Launched in 2005, WellesleyWeston Magazine is a quarterly publication tailored to Wellesley and Weston residents and edited to enrich the experience of living in two of Massachusetts' most desirable communities.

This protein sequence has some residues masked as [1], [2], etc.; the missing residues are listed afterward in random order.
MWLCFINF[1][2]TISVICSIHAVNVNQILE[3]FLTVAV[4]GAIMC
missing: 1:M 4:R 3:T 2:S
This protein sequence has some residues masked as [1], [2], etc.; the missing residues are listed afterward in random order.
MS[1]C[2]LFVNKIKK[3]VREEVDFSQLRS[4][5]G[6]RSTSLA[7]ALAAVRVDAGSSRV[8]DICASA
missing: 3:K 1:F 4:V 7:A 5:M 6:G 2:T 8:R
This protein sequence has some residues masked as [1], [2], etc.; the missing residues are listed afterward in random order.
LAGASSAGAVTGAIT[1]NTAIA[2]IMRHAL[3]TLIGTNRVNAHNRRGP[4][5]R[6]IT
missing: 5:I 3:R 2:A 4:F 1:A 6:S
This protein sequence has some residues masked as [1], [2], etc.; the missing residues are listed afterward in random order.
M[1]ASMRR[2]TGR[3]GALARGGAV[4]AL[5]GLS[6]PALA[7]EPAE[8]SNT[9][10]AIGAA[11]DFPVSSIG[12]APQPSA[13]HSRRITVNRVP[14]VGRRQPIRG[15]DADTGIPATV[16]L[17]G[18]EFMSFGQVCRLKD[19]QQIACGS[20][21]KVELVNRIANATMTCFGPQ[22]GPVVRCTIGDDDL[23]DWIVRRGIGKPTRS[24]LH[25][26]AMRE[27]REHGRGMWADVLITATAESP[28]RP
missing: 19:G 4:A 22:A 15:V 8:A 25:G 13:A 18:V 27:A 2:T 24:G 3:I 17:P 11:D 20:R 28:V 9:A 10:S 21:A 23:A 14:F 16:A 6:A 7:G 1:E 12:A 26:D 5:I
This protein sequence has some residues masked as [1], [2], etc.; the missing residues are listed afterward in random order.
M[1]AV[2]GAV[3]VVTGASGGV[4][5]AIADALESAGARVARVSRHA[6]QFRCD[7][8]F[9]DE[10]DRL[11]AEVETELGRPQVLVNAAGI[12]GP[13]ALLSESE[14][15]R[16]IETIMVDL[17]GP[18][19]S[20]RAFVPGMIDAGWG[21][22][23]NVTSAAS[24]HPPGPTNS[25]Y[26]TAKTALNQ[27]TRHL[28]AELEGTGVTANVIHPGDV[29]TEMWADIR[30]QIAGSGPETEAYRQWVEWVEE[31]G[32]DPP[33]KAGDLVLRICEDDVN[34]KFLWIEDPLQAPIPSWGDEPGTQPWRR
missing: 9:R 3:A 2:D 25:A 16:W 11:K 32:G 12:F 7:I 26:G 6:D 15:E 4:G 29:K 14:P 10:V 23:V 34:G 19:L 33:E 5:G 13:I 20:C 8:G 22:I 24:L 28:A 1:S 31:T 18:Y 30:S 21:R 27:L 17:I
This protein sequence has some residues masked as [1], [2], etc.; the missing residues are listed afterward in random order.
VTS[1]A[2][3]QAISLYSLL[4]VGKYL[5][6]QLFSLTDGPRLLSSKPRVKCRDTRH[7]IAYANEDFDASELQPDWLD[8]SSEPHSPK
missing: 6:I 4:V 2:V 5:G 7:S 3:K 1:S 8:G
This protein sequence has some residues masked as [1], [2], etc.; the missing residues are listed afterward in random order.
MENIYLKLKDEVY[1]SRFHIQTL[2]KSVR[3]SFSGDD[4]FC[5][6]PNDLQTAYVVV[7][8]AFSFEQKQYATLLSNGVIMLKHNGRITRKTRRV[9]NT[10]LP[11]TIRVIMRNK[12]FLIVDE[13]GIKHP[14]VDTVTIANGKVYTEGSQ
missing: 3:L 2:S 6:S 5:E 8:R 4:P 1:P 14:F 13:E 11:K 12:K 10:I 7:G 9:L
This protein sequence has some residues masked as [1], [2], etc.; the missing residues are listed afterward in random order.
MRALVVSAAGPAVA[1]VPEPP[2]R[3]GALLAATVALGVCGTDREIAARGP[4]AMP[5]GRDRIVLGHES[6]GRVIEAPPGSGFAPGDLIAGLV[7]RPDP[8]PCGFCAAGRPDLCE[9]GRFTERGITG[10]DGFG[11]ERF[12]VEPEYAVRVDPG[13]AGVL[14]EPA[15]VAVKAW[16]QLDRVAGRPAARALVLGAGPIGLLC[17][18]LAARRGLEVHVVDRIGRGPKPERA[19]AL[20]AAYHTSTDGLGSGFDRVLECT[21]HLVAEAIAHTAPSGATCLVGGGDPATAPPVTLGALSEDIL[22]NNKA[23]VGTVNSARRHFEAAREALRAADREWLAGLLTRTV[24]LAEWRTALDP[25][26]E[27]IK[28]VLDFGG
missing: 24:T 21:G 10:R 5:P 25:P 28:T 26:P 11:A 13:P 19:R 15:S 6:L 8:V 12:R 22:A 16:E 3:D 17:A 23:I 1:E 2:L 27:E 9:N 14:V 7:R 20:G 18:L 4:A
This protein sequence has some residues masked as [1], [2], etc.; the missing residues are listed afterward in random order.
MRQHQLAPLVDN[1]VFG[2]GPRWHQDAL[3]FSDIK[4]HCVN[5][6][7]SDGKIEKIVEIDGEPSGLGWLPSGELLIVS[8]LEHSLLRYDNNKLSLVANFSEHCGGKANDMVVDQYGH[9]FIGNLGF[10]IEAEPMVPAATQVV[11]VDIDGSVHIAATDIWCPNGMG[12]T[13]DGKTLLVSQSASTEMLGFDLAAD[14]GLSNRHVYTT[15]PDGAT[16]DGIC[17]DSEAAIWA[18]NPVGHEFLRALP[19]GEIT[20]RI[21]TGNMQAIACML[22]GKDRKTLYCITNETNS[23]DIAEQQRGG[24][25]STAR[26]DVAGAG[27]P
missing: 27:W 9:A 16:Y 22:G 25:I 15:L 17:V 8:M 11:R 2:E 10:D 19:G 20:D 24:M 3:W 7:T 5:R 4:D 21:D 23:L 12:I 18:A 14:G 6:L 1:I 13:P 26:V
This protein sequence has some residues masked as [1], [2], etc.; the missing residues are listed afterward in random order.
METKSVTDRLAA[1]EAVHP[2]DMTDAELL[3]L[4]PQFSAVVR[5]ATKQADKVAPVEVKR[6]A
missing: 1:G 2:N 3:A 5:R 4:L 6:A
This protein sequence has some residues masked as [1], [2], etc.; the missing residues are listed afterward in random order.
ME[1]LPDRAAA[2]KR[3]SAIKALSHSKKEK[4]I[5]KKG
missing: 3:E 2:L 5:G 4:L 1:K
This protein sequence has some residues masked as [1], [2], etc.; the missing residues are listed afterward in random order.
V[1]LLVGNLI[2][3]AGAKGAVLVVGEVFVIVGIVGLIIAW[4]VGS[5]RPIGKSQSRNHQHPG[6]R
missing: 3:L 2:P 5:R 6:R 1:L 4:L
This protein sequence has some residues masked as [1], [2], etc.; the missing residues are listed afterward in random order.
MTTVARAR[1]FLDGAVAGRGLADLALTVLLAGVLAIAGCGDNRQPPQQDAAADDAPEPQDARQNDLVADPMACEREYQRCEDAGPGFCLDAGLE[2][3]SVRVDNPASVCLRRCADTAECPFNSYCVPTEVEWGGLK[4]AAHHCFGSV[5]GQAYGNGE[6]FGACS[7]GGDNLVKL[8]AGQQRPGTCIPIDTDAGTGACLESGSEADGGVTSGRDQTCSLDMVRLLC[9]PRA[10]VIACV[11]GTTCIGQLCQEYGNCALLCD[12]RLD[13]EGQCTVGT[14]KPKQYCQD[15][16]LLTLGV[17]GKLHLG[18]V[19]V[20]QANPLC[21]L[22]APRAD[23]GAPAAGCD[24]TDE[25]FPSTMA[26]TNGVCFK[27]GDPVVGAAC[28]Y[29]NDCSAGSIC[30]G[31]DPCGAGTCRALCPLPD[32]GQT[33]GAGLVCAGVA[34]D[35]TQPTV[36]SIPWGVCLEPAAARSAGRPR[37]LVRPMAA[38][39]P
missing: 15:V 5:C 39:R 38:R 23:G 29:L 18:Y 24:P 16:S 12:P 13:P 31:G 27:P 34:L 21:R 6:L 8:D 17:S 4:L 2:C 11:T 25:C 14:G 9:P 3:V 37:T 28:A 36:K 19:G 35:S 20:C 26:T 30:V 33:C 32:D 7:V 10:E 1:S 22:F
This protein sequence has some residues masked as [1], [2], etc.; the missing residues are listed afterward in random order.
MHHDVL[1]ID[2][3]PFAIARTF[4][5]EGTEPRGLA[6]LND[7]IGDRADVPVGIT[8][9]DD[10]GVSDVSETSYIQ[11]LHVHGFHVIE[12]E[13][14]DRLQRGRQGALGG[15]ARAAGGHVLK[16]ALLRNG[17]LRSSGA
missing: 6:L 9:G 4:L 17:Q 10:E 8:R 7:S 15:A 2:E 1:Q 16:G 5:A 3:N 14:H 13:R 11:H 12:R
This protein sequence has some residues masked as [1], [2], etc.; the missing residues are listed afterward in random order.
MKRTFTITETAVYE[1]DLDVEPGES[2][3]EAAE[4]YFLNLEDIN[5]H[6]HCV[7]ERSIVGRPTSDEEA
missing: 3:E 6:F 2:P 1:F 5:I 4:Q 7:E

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"genius grant" for his "computational origami, an interdisciplinary venture on the boundary of computer science and mathematics." At only 17 years of age, Demaine proved through mathematics that it is possible to create any conceivable straight-sided shape by folding a piece of paper and making only one scissor cut. This discovery launched the field of computational origami with commercial applications such as the design and folding of automobile airbags for efficient containment and effective deployment. As expected, a healthy conversation exists between those who prefer the more abstract, simple, and emotional art of origami and those who are pushing the technical aspects of paper folding. Kyoko Kondo appreciates how both artists and scientists are using origami to inter- pret the world around us. Continuing on her own origami journey in hopes of spreading joy, peace, and wonder in the world, she com- ments, "It's unimaginable what an eight-year-old who learns to fold their first paper crane today will go on to accomplish with origami to make the world a better place." 162 W e l l e s l e y W e s t o n M a g a z i n e | s u m m e r 2 0 1 4 artist profile "make the world a better place" Seigaiha "Blue Ocean Wave" Folding compositions of Japanese origami cranes, all while the corners and squares remain connected, has been a skill-building exercise since at least 1797. Designed by Rokoan Gido Strawberries (below) Designed by Rae Cooker; Basket designed by James M Sakoda P H O T O S B Y P E T E R B A K E R S T U D I O S 154-162_WWMb14_artist profile_kkondo_v3_WellesleyWeston Magazine 4/25/14 12:02 PM Page 162